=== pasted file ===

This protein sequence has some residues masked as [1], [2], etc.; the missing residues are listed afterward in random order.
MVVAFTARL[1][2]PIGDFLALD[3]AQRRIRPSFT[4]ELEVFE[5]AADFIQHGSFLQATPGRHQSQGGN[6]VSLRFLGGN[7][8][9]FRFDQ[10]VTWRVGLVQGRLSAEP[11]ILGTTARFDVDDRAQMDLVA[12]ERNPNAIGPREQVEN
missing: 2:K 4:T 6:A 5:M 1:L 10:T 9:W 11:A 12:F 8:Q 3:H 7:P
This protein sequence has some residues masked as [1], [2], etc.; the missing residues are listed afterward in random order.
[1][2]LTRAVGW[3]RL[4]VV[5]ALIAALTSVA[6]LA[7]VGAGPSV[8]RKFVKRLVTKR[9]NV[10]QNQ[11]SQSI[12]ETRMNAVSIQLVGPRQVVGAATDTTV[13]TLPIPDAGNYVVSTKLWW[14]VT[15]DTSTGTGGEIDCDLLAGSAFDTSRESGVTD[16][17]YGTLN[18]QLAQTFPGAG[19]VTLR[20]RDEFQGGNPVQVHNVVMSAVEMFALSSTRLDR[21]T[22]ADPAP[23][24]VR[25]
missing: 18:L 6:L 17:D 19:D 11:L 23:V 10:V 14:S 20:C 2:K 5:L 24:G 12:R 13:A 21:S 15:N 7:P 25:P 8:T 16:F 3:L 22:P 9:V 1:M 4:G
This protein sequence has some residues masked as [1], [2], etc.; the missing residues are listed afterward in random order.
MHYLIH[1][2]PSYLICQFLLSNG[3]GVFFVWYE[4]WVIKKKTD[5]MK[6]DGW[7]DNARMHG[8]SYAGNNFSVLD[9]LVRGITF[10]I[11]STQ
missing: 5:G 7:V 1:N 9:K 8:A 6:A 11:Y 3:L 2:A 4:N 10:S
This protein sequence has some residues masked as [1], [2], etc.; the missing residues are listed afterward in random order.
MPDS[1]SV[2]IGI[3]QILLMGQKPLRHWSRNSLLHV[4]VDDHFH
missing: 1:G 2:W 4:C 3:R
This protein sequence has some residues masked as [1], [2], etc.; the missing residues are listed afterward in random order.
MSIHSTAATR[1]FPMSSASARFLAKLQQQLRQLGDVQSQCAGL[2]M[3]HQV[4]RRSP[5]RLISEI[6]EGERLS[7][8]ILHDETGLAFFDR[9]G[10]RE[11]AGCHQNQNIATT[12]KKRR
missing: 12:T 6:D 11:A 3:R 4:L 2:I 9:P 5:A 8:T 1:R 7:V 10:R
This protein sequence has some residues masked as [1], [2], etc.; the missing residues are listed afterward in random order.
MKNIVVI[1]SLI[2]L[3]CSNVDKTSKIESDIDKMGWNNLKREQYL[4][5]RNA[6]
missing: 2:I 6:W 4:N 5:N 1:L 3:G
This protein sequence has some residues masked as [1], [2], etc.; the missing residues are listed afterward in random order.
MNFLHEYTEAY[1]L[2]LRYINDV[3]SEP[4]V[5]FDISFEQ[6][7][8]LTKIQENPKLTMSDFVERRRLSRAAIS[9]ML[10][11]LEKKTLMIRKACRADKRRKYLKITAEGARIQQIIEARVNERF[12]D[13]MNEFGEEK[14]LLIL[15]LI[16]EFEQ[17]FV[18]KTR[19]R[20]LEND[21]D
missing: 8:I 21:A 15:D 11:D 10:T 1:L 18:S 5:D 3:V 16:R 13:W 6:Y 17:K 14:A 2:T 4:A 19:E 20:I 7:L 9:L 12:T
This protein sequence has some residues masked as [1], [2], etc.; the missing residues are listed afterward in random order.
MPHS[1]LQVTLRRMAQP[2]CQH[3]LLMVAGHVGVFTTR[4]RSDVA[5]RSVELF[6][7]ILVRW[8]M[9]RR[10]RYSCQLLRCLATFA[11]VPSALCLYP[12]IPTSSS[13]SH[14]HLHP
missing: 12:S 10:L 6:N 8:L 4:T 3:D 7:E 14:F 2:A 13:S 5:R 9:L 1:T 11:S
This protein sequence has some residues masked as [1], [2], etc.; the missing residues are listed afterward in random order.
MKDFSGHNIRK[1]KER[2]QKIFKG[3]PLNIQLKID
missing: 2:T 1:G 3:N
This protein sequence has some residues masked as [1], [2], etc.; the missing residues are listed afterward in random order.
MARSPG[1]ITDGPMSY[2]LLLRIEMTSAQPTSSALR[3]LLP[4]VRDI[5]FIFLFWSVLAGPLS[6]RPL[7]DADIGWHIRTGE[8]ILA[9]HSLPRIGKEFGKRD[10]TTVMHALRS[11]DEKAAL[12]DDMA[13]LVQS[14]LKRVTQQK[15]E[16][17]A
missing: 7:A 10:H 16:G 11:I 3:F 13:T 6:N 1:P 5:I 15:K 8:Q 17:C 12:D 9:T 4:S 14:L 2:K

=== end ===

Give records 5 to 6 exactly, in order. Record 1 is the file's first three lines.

This protein sequence has some residues masked as [1], [2], etc.; the missing residues are listed afterward in random order.
MSIHSTAATR[1]FPMSSASARFLAKLQQQLRQLGDVQSQCAGL[2]M[3]HQV[4]RRSP[5]RLISEI[6]EGERLS[7][8]ILHDETGLAFFDR[9]G[10]RE[11]AGCHQNQNIATT[12]KKRR
missing: 12:T 6:D 11:A 3:R 4:L 2:I 9:P 5:A 8:T 1:R 7:V 10:R
This protein sequence has some residues masked as [1], [2], etc.; the missing residues are listed afterward in random order.
MKNIVVI[1]SLI[2]L[3]CSNVDKTSKIESDIDKMGWNNLKREQYL[4][5]RNA[6]
missing: 2:I 6:W 4:N 5:N 1:L 3:G